If there were as many memorable paintings done over the last 50 years as there have been allegedly memorable pieces of performance art, people would have stopped making paintings in 1985. Gilbert and George's Singing Sculpture set the standard, because it was wry and fey and humorous, and 35 years later not a single piece of performance art has had anything humorous about it.
Oleg Kulik getting off a plane and pretending to be a dog at Deitch Projects in 1995 is a typical art world notion of "fun" -- everyone stands around pointing at the artist, saying isn't that funny, but nobody actually laughs. I can remember knowing a couple of Sarah Lawrence kids back in the ‘70s who were interning for a celebrated performance artist at her Soho studio. They used to utter her name as if talking about a saint, but even then I thought, "This is just some narcissistic scam to rake in the grant money and involve the gullible with someone as dull and joyless as dirty soup."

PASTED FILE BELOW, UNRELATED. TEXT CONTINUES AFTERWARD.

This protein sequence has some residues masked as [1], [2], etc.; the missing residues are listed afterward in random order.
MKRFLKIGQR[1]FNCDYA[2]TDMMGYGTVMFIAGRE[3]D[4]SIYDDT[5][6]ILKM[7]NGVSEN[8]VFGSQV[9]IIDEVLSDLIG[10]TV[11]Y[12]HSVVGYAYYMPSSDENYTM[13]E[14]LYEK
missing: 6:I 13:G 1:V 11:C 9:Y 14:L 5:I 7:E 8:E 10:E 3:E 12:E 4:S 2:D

It's not as if you have to stand panting outside some Brooklyn alternative space to see somebody "perform"; you could go to a comedy club, some hole-in-the-wall jazz joint or Central Park to get your performance dose and without the heavy cream of significance or meaning the art world provides, when, say Guy Richards Smit pretends to be a comedian or Robert Longo plays in a band. Particularly risible are the museum curators now debating about how to turn performance art into a commodity.
I can download Richard Pryor doing "That Nigga's Crazy" on YouTube and laugh my aging ass off until midnight, but I gotta make a special trip to MoMA to see Tino Seghal's ridiculous The Kiss, because MoMA was dumb enough to drop $70,000 for its derivative triteness? I confess to liking some performance art, to wit, Laurie Anderson, who is really theater (gee, a whole genre, theater, devoted to great performances, somebody tell the art world, OK?), Karen Finley was good for a night or two at the Tunnel in 1988 with her screams and her yams, and everything Marina Abramovic did was great, because she was like Sarah Bernhardt in her stage presence, but now that she has gone Vegas showgirl at MoMA, it’s like, "So what?"
Joseph Beuys must have been a gas with the coyote, but Stinky Acconci wanking underneath you: yuck. There have been about half a dozen pieces of good performance art produced. The rest is dreck. Time to shut down the genre.
CHARLIE FINCH is co-author of Most Art Sucks: Five Years of Coagula (Smart Art Press).